Staging a house helps buyers imagine themselves living in it.
If you want to sell your home faster, staging is a clever way to do it. Staging a house allows you to present it in its best light, encouraging prospective buyers to imagine themselves living there. It helps you shine in competitive markets, as homebuyers are becoming accustomed to seeing staged homes—in person, on home decorating shows, and in online listings.
What does staging a home mean?
Staging a home is the process of strategically arranging furnishings and decor to make a house look its best while selling. This may involve a refresh of your own belongings, or renting furnishings an decor temporarily. If you’re having trouble selling your home, staging can make a big difference.
Here’s how to stage a home:
1. Understand why you’re staging.
Staging is worth the time and effort when selling your home. A 2017 National Association of Realtors (NAR) survey found 49 percent of buyers’ agents believe staging affects most buyers’ view of a home. And 77 percent of buyers’ agents say staging makes it easier for people to visualize the property as theirs. Staging can also increase the sales price. In that same NAR survey, 29 percent of sellers’ agents said the sales price for staged homes were between 1 and 5 percent higher than unstaged homes. Staged homes sell faster, too—39 percent of sellers’ agents reported that staging a home “greatly decreases” days on the market. Understanding the benefits of staging a home can help you decide if it’s right for you, and how much to invest in doing it.
2. Get rid of clutter.
The most basic task when staging a home involves removing clutter and cleaning the house. Remove knick-knacks and personal items from all surfaces. And don’t just put them in closets; potential buyers usually look in them, and you want yours to appear roomy. Box up spare belongings and get them out of the house. With all the clutter gone, do a deep cleaning. Make your kitchen and bathroom sparkle, and be sure to close the toilet lid before people come by. Air out the entire house by opening the windows, which is better than air fresheners or scented candles, which can trigger allergies. And make sure you wash everything your pets touch. No one is attracted to pet odor. Consider hiring a pro for the deep clean if it’s not your thing.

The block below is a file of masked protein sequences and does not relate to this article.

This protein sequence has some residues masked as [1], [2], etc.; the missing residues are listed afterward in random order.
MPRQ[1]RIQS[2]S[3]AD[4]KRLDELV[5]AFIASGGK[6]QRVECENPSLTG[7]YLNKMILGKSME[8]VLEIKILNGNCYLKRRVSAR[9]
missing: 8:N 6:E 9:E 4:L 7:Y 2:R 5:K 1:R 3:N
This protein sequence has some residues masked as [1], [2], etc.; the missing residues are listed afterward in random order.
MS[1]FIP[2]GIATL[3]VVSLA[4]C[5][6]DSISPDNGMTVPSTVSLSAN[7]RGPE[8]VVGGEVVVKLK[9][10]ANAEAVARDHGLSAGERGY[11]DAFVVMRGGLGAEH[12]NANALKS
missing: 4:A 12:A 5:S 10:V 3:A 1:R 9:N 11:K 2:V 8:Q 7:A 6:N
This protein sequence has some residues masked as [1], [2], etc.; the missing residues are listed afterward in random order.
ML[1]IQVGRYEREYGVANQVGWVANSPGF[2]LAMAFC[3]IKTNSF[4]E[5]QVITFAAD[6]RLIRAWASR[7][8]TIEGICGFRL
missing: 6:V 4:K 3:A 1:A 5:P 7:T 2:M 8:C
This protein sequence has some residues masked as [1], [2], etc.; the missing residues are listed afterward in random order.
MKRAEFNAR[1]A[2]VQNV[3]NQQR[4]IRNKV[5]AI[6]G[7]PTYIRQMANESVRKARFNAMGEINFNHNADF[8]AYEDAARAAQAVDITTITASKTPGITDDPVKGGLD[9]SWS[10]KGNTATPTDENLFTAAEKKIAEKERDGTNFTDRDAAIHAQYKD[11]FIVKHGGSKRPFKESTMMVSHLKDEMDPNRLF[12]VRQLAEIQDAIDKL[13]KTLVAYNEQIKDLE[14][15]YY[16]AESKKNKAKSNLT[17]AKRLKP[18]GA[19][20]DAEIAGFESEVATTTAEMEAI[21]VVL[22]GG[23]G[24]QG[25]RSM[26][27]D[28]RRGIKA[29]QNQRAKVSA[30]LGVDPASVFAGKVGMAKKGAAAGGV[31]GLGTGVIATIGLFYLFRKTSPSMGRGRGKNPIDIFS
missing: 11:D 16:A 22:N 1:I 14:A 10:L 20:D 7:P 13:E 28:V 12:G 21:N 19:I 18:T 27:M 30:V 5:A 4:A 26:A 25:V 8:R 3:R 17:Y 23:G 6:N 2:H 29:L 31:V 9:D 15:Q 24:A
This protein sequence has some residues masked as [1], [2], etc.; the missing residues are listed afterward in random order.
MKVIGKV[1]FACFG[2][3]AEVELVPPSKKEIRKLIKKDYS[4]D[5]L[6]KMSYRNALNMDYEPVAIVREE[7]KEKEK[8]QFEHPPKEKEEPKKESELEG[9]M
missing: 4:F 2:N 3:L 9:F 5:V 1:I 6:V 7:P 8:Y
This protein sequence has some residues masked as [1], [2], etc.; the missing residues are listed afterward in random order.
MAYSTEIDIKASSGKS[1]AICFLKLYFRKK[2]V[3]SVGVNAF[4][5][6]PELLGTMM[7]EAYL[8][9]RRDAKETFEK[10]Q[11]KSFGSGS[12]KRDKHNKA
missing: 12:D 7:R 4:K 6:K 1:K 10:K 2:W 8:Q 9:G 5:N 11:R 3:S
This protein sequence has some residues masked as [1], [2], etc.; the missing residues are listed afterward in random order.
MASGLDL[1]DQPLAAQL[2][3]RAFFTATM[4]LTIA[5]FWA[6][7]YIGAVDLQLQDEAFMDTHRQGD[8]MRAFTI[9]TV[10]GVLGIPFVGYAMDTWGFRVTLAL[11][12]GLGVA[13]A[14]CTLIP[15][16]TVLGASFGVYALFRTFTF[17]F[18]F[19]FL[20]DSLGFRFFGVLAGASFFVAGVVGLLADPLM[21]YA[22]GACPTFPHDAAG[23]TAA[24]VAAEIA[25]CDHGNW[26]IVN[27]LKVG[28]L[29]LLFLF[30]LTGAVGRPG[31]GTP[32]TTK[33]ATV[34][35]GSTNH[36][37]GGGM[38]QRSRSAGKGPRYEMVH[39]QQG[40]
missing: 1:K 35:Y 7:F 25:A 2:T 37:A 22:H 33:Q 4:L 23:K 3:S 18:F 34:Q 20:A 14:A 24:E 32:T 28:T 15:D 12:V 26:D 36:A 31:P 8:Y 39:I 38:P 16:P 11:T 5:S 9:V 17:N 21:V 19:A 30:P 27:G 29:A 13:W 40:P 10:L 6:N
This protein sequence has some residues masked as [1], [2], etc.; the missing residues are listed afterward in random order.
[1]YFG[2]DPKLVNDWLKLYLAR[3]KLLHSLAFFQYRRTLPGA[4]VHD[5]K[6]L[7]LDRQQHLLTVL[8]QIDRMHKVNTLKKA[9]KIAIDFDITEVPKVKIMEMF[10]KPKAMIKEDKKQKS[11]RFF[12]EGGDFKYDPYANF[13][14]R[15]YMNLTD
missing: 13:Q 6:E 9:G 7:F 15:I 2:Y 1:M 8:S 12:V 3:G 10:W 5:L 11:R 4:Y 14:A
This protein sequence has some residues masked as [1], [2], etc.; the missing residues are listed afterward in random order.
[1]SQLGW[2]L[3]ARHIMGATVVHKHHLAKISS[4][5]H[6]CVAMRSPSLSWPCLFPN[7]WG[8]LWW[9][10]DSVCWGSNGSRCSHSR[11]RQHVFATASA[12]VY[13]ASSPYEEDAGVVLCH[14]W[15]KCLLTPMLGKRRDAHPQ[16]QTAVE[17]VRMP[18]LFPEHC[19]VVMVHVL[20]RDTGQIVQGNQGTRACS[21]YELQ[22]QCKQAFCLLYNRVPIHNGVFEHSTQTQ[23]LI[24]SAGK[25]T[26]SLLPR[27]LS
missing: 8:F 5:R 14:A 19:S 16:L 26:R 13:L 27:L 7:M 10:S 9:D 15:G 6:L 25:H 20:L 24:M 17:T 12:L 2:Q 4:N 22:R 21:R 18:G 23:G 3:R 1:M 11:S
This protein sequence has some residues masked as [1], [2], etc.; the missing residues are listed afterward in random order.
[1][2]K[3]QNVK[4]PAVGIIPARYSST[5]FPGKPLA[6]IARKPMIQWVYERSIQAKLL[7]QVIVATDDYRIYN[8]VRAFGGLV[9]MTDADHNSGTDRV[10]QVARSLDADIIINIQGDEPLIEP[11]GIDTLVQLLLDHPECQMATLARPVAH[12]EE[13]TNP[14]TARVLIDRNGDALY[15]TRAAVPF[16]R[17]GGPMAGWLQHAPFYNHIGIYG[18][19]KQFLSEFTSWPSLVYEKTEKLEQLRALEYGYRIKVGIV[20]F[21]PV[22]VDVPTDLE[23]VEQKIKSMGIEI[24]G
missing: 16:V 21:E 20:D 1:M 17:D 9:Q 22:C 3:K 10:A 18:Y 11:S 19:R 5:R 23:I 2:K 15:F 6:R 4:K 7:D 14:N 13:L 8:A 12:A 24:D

3. Aim for a light and bright look.
Buyers typically like to see bright rooms, so lighting is an essential part of staging a home. So open your blinds or pull your curtains back before a showing. Make sure your light fixtures look appealing. If your lampshades are dingy or your fixtures are dated, consider replacing them. Play with different types and temperatures of lighting as well. In addition to your overhead lighting, create an inviting atmosphere with lamps and wall sconces.
4. Stage important rooms first.
If you want to stage your entire house, that’s great. But if you don’t have the time or money to stage the whole thing, you can get the most bang for your buck by staging certain rooms. The NAR survey found the living room is the most crucial space to stage, with 55 percent of agents surveyed thinking it’s “very important” to stage it. Next comes the master bedroom, followed by the kitchen. And your last priority should be any extra bedrooms.
5. Remove and/or rent furniture.
Remove about half your furniture. This could be difficult since you probably are used to—and use—the furniture in your home. But your house will look bigger and more appealing to most buyers with less furniture in it. “Sellers need to shift their mindset and focus on the buyer,” says professional home stager Tori Toth. “Once a home seller can detach themselves from their home, they can view it as a product and prepare the space properly for maximum buyer appeal.” If your furniture just doesn’t look showroom-ready, you can remove it all and rent nicer, newer pieces. Put your furniture in storage, or sell or donate it if you won’t be taking it with you. If you’ve already moved, another option is pop-up furniture, which is made of corrugated plastic or cardboard—but looks nice enough to achieve the same goals for sellers as the real deal.
6. Rearrange furniture.
Once your furniture has been thinned out, or a rented set has arrived, position couches, chairs, and tables away from your walls. This is a design technique called “floating” the furniture. Anchor the space with an area rug, even if the room has wall-to-wall carpet. This creates a cozy, intimate space, ideal for chatting with friends and family.
7. Don’t forget about curb appeal.
If you neglect the outside of your home, you probably won’t attract as many buyers to the inside. Get buyers in the door by doing the following:
Power-wash your house and walkways.
Clean your windows
Make sure your house number is easy to read.
Mow the lawn.
Trim overgrown greenery.
Put a welcome mat and potted plants on your front stoop.
If you have a porch, include outdoor furniture.
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